Colombia's Santos outlines new tactics against rebels
Colombian President Juan Manuel Santos has set out new strategies against guerrillas who are increasingly resorting to hit-and-run raids.
Mr Santos, speaking on his first anniversary in office, said there had been great progress.
But he said the fight against armed groups, including rebels and criminal gangs, needed to be revised.
This includes improved intelligence-sharing and smaller, more flexible units to take on the rebels.
"I've ordered the defence ministry to revise the way the (army) controls territory, including our borders, to use our forces more efficiently and effectively," President Santos said.
Mr Santos said the rebels were reacting to increased pressure from the security forces in a bid to survive.
They were increasingly dressing as civilians to merge into the general population and carrying out small-scale attacks for maximum attention but little risk to themselves.
"We have to adjust our doctrine, our operations and our procedures to the way (the rebels) are operating," he said.
Mr Santos took over from Alvaro Uribe, who pursued a hardline policy against the guerrillas that led to the killing of commanders and high-profile arrests as well as desertions from rebel ranks.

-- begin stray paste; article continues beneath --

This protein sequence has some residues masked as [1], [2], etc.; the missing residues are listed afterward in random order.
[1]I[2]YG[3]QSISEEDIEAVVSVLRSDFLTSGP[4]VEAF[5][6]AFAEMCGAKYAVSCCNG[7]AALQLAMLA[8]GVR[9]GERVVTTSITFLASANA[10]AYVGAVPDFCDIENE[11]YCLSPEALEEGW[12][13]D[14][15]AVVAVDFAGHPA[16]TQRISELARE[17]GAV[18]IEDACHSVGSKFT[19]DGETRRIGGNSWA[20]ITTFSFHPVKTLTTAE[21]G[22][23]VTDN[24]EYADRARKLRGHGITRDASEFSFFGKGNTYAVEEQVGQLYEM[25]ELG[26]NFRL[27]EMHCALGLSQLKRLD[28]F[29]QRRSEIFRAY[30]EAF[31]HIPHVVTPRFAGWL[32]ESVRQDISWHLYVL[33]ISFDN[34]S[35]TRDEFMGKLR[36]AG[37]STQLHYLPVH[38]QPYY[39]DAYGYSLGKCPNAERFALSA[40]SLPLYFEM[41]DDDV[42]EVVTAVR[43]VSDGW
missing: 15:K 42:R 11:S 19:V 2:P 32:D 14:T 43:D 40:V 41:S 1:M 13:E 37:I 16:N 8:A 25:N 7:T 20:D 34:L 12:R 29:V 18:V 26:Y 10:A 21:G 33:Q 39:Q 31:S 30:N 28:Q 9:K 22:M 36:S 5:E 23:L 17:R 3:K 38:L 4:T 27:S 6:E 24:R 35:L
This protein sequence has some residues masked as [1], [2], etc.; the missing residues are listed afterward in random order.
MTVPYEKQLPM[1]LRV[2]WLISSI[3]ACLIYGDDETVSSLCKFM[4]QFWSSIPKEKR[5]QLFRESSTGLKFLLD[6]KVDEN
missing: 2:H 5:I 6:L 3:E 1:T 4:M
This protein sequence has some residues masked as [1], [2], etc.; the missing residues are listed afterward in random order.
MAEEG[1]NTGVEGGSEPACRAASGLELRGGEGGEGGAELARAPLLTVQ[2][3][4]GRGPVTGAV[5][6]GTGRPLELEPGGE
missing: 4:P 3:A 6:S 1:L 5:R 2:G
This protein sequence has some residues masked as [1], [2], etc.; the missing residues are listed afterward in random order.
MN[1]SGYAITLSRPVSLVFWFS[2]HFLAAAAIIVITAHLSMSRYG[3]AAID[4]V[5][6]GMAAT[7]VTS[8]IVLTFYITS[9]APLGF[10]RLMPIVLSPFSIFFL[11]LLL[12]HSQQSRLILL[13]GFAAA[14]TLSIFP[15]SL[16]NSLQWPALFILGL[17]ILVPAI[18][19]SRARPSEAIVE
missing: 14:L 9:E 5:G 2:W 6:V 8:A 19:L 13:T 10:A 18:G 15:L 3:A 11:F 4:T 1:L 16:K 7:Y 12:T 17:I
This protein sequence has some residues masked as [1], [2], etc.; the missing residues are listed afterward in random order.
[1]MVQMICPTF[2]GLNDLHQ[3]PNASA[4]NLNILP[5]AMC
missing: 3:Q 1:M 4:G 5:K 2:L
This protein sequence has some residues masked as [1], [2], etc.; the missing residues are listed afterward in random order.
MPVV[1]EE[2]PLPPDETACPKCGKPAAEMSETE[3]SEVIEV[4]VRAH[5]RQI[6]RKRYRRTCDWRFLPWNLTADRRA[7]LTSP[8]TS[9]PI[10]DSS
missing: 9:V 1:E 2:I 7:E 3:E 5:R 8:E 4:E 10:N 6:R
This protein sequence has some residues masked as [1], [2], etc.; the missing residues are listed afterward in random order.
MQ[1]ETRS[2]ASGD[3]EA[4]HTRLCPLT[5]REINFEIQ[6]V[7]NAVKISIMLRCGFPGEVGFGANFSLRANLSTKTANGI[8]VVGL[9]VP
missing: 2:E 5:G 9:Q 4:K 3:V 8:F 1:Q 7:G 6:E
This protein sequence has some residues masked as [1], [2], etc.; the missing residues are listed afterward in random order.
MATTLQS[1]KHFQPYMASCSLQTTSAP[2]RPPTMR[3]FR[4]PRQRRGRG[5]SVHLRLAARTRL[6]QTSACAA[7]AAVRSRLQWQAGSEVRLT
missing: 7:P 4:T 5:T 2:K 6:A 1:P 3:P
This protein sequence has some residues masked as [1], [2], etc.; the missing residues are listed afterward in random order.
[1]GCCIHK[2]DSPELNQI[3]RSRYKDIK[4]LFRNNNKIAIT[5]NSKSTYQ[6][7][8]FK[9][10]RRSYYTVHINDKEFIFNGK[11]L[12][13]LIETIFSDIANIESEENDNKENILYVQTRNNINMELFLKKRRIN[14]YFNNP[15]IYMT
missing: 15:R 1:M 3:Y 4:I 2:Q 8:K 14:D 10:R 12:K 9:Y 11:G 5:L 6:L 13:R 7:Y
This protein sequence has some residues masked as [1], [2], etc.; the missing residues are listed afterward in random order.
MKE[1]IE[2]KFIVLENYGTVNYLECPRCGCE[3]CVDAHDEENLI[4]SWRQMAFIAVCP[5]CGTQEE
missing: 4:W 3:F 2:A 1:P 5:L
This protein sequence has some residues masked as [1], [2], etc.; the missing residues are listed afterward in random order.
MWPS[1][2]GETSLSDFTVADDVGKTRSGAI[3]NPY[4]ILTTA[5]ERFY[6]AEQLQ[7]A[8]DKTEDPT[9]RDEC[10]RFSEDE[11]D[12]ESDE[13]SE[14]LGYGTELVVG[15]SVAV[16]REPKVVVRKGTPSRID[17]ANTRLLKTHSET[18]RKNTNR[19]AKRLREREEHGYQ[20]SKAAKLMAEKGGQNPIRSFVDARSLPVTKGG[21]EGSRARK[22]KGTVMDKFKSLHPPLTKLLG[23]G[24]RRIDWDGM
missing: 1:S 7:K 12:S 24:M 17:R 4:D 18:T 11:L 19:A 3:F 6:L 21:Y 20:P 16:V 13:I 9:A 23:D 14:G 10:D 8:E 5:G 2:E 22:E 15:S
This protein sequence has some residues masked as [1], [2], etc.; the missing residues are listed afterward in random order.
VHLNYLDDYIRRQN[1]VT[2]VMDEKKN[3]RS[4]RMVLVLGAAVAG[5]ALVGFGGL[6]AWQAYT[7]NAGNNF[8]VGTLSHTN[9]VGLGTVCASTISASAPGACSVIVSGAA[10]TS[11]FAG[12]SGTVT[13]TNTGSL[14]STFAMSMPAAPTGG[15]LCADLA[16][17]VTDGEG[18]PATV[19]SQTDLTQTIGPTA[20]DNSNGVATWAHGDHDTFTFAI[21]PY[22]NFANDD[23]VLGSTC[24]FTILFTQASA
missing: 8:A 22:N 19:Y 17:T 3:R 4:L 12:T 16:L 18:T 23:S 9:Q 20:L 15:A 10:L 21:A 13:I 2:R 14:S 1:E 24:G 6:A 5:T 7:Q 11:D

Violence has declined overall in Colombia but guerrillas, especially fighters from the Revolutionary Armed Forces of Colombia (Farc), have continued to carry out attacks.
There has also been a rise in organised crime gangs that, like guerrilla groups, are heavily involved in drug-trafficking.
The authorities refer to these gangs as Bacrims (organised criminal bands) and regard them as a major security threat.
President Santos, who took office on 7 August 2010, is currently enjoying high approval ratings, put at 85% according to a recent poll.
His first year has seen previously strained ties with neighbours Venezuela and Ecuador improve.